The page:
Tag Archives: Parent

Is Sharenting Harming Our Kids?

As a parent whose children came of age prior to the social media boom, I often congratulate my husband and myself on our impeccable timing.

We lucked out. Of all the stresses inherent in child rearing, certainly the use and abuse of social media is high on the list.

I mean the parents’ use and abuse.

Here’s the question I ponder sometimes. If I had been able to share information about my young children on social media, would I have?

Of course, is my answer.

Might I have been one of those parents guilty of a little too much “sharenting?”

Entirely possible.

Sharenting?

Sharenting is a recently coined term referring to parents who share information about their kids on social media and is mentioned in this report from the University of Michigan’s C.S. Mott Children’s Hospital. Based on a survey of 569 parents with a child or children ages 0-4, the study found that 54% mothers and 34% of fathers discuss child health and parenting issues on social media.

What do they discuss? Sleep issues, nutrition and eating tips, discipline, daycare and preschool, and behavior problems, among others.

So, what’s the big deal about parents reaching out to others to seek advice and support? What’s so bad about wanting to share a questionable photo on occasion? Maybe, after a long day in the trenches, parents need to vent. Or share a laugh.

Totally get that.

As a young mom, I would have enjoyed chronicling the special moments of my three kids on Facebook. Bath time, for instance, or losing a tooth, or blowing out birthday candles. I would have found comfort in a community of parents with similar issues and concerns. If I was in search of advice, or I needed to share a chuckle, why not blog about it, or post on Facebook?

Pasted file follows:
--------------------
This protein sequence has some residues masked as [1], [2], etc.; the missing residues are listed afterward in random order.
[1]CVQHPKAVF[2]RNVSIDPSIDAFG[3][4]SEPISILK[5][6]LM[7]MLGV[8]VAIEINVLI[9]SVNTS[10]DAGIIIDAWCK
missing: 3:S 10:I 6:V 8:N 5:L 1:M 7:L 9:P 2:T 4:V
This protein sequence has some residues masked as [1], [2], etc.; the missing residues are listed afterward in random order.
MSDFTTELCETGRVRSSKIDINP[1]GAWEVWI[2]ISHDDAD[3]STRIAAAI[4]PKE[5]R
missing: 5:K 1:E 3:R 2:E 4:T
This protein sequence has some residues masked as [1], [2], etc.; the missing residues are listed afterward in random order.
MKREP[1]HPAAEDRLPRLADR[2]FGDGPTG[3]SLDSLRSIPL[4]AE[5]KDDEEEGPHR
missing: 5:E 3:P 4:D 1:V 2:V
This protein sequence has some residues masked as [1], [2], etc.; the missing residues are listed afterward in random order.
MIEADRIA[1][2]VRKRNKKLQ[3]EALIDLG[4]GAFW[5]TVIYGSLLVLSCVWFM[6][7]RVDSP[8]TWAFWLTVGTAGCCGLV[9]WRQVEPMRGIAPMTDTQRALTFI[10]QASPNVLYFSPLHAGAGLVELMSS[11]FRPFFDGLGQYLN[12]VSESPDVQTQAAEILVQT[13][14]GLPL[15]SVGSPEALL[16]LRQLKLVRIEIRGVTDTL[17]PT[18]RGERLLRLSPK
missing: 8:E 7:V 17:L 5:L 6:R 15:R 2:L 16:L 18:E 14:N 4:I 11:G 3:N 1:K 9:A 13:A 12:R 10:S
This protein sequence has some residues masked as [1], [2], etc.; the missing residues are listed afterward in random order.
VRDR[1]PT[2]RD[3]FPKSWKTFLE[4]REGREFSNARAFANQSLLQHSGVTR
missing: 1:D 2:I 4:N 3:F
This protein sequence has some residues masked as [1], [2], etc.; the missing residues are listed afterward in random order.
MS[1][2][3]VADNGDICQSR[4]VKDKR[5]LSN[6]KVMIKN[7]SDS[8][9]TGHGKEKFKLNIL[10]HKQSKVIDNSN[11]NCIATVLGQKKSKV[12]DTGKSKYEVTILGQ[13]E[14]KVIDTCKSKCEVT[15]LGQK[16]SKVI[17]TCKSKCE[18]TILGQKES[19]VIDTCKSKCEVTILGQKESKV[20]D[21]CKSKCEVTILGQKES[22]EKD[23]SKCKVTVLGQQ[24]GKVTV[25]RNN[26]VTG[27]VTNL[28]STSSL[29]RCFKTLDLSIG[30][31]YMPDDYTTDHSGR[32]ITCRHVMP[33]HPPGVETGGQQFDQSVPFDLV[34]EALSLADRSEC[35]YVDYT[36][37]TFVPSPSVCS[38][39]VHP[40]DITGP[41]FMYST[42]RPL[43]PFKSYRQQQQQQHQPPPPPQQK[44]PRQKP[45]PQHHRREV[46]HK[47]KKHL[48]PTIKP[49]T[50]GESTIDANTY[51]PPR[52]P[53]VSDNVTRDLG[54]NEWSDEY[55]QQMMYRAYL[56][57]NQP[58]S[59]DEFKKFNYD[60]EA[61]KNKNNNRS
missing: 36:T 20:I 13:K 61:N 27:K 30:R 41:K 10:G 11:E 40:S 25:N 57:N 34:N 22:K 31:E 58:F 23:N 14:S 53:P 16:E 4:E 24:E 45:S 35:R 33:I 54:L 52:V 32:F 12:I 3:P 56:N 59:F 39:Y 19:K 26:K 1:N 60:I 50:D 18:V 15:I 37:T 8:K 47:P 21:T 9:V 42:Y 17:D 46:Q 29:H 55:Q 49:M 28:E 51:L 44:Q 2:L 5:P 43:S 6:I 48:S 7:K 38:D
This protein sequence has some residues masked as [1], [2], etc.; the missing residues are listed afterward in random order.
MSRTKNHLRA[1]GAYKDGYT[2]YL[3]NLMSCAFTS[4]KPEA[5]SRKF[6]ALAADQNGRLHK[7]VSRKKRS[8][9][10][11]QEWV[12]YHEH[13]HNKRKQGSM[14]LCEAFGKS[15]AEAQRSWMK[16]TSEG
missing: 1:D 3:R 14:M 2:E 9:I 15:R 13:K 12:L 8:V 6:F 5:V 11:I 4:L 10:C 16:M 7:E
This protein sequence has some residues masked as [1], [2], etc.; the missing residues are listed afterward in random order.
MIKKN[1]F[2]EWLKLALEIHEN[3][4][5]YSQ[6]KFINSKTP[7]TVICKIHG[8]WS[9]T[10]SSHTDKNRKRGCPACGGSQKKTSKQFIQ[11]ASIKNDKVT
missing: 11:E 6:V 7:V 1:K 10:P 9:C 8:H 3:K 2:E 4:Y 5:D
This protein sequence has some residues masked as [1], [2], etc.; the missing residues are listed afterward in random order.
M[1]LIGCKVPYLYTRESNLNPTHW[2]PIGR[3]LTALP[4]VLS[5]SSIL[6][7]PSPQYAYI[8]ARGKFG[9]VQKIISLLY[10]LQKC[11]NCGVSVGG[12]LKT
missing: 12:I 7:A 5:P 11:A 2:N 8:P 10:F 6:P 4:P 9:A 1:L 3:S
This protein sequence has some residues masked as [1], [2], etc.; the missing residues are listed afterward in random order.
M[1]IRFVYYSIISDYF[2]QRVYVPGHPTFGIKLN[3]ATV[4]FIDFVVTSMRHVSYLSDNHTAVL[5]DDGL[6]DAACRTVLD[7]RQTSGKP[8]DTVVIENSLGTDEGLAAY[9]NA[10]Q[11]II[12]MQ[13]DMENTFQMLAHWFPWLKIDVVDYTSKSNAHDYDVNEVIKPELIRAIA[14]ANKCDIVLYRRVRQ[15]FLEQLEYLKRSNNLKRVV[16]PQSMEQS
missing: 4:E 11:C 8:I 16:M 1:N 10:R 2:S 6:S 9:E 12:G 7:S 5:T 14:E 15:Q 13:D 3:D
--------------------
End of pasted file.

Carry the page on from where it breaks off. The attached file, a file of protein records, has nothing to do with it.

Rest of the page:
Harmless enough. But what issues? What about tantrums? Or potty training? Sibling rivalry? Meltdowns after school?

That’s where the sharenting line in the sand is blurred. Where should that line be drawn, especially when your kids are too little to have a say in the matter? And even if you get their permission, what does a four year-old know about the implications of sharing personal information on social media?

Is Sharenting Harming Our Kids?

What seems benign now could be a psychological tsunami someday, with aftershocks for years to come We parents are essentially imprinting our kids’ digital footprint in the sands of time without their consent, with no understanding of the potential ramifications down the road.

Preserving memories, or obsessive behavior?

I have seen photos that make me squirm, like a photo of a child pale and glassy-eyed with the flu. I have seen children with frozen smiles whose parents seem to document every bit of their daily activity. Are we forcing our kids to pose instead of just be in the moment?

Photos can be deleted. Not so easy, however, to remove blog posts and Facebook conversations about bed wetting and bullying and discipline issues at school. Does that set our kids up for ridicule? Even if their names aren’t used, I mean, all you have to do is Google the parent’s name and there it is. It is there. Will this come back to haunt not us, but our kids?

I don’t have the answer.

In its early days, social media was a fun game with few rules and boundaries. Now we know that there is a dark side. With that in mind, is it incumbent on us parents to err on the side of safety and keep our kids’ information off the Internet as much as possible, until they have the maturity to make these decisions themselves?

Or is it too late, and our children’s digital profiles are but a Google search away?

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A Special Wedding Anniversary

Happy 64th wedding anniversary to my amazing Mom and Dad!

You read that right. Sixty-four years!

A special wedding anniversary for two special people.

If you met my parents, you would find it hard to believe they are old enough to have been married this long.